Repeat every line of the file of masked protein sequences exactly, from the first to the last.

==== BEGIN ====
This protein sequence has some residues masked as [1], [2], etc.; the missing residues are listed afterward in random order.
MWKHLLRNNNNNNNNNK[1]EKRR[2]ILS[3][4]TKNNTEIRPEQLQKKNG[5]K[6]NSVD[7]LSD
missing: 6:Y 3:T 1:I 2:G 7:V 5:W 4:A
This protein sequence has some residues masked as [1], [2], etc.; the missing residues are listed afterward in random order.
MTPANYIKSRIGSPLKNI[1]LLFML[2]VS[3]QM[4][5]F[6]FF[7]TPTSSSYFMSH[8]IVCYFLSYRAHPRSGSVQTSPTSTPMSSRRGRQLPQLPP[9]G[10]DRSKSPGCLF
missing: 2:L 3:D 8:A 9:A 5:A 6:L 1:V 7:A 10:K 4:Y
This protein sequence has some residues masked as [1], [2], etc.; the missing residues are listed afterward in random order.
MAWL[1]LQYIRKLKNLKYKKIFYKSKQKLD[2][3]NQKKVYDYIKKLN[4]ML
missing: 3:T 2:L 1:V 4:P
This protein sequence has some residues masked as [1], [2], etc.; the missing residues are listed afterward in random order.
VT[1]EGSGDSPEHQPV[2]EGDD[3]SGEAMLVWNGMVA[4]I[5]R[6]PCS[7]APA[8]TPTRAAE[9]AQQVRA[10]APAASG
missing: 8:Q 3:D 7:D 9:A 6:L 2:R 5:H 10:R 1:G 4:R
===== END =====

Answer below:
This protein sequence has some residues masked as [1], [2], etc.; the missing residues are listed afterward in random order.
MWKHLLRNNNNNNNNNK[1]EKRR[2]ILS[3][4]TKNNTEIRPEQLQKKNG[5]K[6]NSVD[7]LSD
missing: 6:Y 3:T 1:I 2:G 7:V 5:W 4:A
This protein sequence has some residues masked as [1], [2], etc.; the missing residues are listed afterward in random order.
MTPANYIKSRIGSPLKNI[1]LLFML[2]VS[3]QM[4][5]F[6]FF[7]TPTSSSYFMSH[8]IVCYFLSYRAHPRSGSVQTSPTSTPMSSRRGRQLPQLPP[9]G[10]DRSKSPGCLF
missing: 2:L 3:D 8:A 9:A 5:A 6:L 1:V 7:A 10:K 4:Y
This protein sequence has some residues masked as [1], [2], etc.; the missing residues are listed afterward in random order.
MAWL[1]LQYIRKLKNLKYKKIFYKSKQKLD[2][3]NQKKVYDYIKKLN[4]ML
missing: 3:T 2:L 1:V 4:P
This protein sequence has some residues masked as [1], [2], etc.; the missing residues are listed afterward in random order.
VT[1]EGSGDSPEHQPV[2]EGDD[3]SGEAMLVWNGMVA[4]I[5]R[6]PCS[7]APA[8]TPTRAAE[9]AQQVRA[10]APAASG
missing: 8:Q 3:D 7:D 9:A 6:L 2:R 5:H 10:R 1:G 4:R